Why organizations are taking the leap to backup as a service (BaaS)

As one of the world’s most valuable commodities, data has increasingly been the focus of cybercrime over the past decade. As a core segment of a modernized organization, data-first approaches to business intelligence are extremely common. Its centrality in modern business has led to an average data breach costing over $4.4 million dollars for the attacked company. With this astounding penalty for poor security defenses, the need to backup and protect data has risen to an all-time high.

Typically, companies that wanted to protect their data through backups would do so by creating on-premise storage. However, due to the expanding amount of information that businesses commonly access and utilize, the scope of what organizations needed to save continued to increase. Instead of adding a few external servers and hard drives, or NAS (Network-attached Storage), they now needed to create entire systems, which were costly to install and maintain.

Baas provide an alternative way of engaging with this system, offering a cloud-based system for storing and maintaining all company data. Instead of having to store locally, which could also incur security risks, the third-party approach diversifies data stores while still promoting access and availability.

Cloud services, of which BaaS is popular, have become incredibly popular. As a scalable solution, businesses can access the storage they need without having to radically alter their base infrastructure.

How Does BaaS Work?

Alongside the rise of cloud-based data architecture, backup-as-a-service is a subscription-based model where companies can access resources based on their specific requirements. Each band will allocate businesses dedicated server space and isolated data storage for their business to use for backups. The pricing plans will vary depending on the involved variables, such as total required space, frequency of backup, bandwidth use, and onward.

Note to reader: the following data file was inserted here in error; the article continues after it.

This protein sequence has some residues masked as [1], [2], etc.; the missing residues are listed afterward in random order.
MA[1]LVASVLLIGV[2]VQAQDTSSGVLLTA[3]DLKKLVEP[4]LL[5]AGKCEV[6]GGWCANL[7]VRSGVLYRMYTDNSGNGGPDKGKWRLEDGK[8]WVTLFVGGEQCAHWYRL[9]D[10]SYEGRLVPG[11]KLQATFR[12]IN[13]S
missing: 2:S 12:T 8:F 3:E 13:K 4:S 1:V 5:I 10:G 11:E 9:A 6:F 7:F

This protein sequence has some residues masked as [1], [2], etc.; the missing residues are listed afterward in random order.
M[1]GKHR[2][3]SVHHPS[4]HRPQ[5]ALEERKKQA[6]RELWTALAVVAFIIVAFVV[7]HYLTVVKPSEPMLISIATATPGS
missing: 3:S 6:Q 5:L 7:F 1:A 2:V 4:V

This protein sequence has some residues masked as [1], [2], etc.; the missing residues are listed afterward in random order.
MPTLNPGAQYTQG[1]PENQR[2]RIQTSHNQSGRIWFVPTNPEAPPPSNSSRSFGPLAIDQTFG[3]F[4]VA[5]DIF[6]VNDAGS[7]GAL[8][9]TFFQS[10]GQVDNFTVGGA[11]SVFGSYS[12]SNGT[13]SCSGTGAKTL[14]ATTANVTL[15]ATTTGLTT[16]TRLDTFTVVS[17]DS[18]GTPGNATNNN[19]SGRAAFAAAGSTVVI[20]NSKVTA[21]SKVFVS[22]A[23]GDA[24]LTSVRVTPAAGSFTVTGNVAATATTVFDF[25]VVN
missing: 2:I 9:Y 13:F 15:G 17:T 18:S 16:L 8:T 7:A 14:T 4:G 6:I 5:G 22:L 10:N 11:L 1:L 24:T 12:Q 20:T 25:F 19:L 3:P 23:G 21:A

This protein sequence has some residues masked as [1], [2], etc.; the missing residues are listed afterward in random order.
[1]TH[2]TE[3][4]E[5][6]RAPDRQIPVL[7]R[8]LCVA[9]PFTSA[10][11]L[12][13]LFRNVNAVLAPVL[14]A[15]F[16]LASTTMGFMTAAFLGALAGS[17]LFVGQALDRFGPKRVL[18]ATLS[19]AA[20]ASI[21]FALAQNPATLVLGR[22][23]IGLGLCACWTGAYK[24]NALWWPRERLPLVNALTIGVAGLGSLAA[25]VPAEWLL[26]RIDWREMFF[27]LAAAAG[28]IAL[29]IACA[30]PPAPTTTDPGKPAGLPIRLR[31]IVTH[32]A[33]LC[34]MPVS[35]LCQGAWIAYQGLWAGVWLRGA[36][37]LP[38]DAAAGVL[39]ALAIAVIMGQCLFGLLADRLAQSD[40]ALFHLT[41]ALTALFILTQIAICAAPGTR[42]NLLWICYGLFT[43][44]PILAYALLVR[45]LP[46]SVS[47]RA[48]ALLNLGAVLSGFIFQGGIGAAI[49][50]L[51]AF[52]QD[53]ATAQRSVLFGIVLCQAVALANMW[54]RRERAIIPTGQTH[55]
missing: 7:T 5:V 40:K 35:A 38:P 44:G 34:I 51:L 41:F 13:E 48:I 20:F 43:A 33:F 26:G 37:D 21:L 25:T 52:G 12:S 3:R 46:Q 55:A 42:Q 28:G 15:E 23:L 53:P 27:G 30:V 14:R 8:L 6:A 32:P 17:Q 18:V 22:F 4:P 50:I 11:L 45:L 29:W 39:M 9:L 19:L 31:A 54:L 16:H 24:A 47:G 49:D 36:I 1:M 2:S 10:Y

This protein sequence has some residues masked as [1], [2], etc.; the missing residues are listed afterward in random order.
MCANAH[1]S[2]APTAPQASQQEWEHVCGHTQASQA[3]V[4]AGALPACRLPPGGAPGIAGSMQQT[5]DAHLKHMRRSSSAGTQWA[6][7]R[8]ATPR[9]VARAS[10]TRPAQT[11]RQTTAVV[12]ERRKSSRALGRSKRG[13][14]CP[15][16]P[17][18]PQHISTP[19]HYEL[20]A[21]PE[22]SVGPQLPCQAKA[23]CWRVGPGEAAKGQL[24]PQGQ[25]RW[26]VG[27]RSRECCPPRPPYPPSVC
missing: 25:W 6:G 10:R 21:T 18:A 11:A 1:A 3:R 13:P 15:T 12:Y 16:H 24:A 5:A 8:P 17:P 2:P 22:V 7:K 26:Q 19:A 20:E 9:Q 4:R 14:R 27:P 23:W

Alongside core data, businesses can duplicate all of the available metadata on their backups, providing a comprehensive way of protecting vulnerable data. If a business experiences a security event like ransomware, they are able to resort to these backups to circumvent the situation and reestablish business as normal.

Backup-as-a-service provides an unparalleled level of data availability for businesses, promoting a protection-first culture that always offers a solution to disaster events.

Why Are Organizations Turning to BaaS?

Organizations now employ a number of distinct data storage structures to better manage and interact with their available data. For example, companies may use data lakes to store unstructured data and supplement it with a delta lake to support ACID transactions. Yet, even when comparing a delta lake vs a data lake, neither has an effective solution to the sheer scope of data that companies will store in them. If companies want to backup these useful technologies, they do so at the cost of having to create a replica of a huge quantity of data.

Instead of expanding on-premise storage capabilities, many businesses will instead turn to BaaS solutions to more effectively manage their data. Without the initial costs of completely restructuring and adding to data storage architecture, BaaS can be a much more cost-effective solution. Beyond this, there are a number of reasons that organizations are turning to BaaS:

  • Expanding Amounts of Data — As businesses have to contend, balance, and manage growing pools of data, the need for large-scale backups has increased. To accommodate this shift, BaaS provides a highly-scalable way of backing up data without needing to modify on-premise systems.